Cut shell disks are the major craft industry in Langa Langa Lagoon off Malaita Island. They are sold in local and regional markets including neighboring islands in Papua New Guinea.
hell beads are made into necklaces, belts and arm or chest bands. Other disks are strung for use as ceremonial money (tafuliae is one type) which is measured by the fathom (6 feet or about 2 m).
June 1999: Busu Village was booked for a cruise ship stop, but the boat never came. The tourist committee had set up a demonstration in the culture house. The women and girls usually work shell in their homes. They had put on grass skirts and laid out their jewelry for sale. They showed us their traditional way to shape shell. Even with more modern tools, it is a time consuming process.
Busu Village is built on an artificial island of coral blocks like the other villages in the lagoon. The people say they came here 500-600 years ago to escape fighting on the Malaita mainland. The homes shelter on the inward side. The men's ceremonial houses face the sea.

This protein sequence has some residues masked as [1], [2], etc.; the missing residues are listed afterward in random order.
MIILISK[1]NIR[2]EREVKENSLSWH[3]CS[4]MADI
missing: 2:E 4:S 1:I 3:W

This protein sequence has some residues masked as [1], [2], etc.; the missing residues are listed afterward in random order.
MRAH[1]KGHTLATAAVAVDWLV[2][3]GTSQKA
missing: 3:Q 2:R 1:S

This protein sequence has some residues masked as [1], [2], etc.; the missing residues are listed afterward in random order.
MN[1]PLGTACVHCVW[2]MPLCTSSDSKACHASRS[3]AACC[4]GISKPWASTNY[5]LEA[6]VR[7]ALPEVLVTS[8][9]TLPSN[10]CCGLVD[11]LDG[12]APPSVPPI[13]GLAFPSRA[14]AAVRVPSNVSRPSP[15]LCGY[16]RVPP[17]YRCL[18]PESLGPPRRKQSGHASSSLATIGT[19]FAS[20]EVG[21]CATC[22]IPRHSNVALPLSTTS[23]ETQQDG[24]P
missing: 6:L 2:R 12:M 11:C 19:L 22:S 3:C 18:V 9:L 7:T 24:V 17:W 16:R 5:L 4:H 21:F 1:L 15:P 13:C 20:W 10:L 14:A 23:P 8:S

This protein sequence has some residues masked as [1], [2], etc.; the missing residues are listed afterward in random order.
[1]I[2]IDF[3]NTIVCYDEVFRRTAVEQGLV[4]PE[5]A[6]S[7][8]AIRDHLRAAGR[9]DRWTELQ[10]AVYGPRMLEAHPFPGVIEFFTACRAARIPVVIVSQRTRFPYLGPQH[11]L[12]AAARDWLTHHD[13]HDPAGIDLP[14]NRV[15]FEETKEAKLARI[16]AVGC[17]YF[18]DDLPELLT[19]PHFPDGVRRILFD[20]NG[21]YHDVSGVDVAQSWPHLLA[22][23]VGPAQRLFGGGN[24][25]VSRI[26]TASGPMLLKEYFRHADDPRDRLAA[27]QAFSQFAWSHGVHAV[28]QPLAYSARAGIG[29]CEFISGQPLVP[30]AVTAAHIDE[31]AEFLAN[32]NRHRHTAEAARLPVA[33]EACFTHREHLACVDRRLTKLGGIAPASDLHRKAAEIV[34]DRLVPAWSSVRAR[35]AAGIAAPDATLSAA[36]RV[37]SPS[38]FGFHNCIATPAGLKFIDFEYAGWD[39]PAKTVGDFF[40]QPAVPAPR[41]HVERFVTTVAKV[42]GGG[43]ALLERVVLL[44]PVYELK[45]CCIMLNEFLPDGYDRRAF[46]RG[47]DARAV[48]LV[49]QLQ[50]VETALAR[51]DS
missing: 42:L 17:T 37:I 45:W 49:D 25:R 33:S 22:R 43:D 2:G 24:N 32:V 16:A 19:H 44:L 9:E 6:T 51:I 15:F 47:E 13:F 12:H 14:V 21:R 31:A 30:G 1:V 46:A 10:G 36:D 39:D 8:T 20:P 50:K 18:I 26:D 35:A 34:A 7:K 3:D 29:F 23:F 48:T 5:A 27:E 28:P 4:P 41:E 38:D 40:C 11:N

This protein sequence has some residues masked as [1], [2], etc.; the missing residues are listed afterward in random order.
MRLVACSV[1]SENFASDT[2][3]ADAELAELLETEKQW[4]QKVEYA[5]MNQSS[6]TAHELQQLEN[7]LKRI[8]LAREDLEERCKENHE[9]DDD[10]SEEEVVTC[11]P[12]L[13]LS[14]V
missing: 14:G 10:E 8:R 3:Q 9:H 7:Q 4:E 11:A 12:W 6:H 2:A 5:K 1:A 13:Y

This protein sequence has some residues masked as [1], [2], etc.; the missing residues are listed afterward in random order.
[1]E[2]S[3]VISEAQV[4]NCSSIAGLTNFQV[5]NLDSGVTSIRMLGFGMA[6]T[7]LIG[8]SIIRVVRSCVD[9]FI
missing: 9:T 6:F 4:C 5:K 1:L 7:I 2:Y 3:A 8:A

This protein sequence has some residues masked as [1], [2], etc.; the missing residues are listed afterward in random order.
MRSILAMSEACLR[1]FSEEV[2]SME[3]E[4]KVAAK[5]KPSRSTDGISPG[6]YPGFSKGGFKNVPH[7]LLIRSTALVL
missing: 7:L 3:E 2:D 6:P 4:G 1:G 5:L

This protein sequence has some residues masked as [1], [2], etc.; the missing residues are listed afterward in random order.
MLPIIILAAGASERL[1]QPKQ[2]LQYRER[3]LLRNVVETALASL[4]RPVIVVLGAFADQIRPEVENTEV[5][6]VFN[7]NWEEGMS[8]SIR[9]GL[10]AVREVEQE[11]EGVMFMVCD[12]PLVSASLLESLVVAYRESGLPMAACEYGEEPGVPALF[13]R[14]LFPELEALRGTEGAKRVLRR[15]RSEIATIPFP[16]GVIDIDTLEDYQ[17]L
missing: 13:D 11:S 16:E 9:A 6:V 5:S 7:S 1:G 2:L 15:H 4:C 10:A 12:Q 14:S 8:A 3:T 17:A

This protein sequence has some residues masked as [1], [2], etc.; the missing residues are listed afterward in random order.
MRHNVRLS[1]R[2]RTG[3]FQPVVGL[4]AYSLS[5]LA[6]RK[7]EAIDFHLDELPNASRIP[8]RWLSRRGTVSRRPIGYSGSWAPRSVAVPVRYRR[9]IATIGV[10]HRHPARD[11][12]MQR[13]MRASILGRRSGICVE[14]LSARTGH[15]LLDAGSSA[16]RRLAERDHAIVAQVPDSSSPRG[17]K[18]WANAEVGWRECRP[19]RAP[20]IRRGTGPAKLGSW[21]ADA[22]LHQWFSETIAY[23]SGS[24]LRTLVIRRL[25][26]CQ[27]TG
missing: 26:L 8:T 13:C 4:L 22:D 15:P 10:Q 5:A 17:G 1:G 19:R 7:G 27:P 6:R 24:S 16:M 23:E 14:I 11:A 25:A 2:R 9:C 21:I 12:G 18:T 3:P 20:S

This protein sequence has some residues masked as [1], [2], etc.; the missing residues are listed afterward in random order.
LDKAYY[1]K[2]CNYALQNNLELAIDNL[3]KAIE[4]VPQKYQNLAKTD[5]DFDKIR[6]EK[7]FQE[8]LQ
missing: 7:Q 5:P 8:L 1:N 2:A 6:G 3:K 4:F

Flat disk beads are made from:
Shells are broken into small circles about twice their finished size. Metal cylinders often replace these stone hammers.
The rough disks are rubbed down to flattened them to an even thickness. Sometimes they are placed on a board with individual depressions to do this.
Each bead is drilled separately. Quartz nodules from Malaita rivers were flaked to make flints for pump drills. Now women use hand drills with steel bits.
Disks are sometimes heated on hot stones to turn them a different or deeper color. Most valuable are red to pink, then orange, brown, black and white.
Disks are strung for the final step of smoothing them to a uniform size. Small, even strands take more work and are more valuable. This heavy work is done by the men. Shown are two old-style grooved stones. A fathom of disks is stretched taut on the board. The men grind down along its length with the stones using sand with water. Chinese grinding blocks are used today.
Links in this site:
Double strand necklace of valuable red shell beads made by Anni Kalasi.
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Artifacts on this site are collected in the field by my husband, Ron Perry. I take the photographs, do the html, text and maps. More background in Who We Are. Art-Pacific has been on the WWW since 1996. We hope you enjoy our New Guinea tribal art and Indonesian folk art as much as we do. Carolyn Leigh, P.O. Box 85284, Tucson, AZ 85754-5284 USA, Art-Pacific at http://www.art-pacific.com/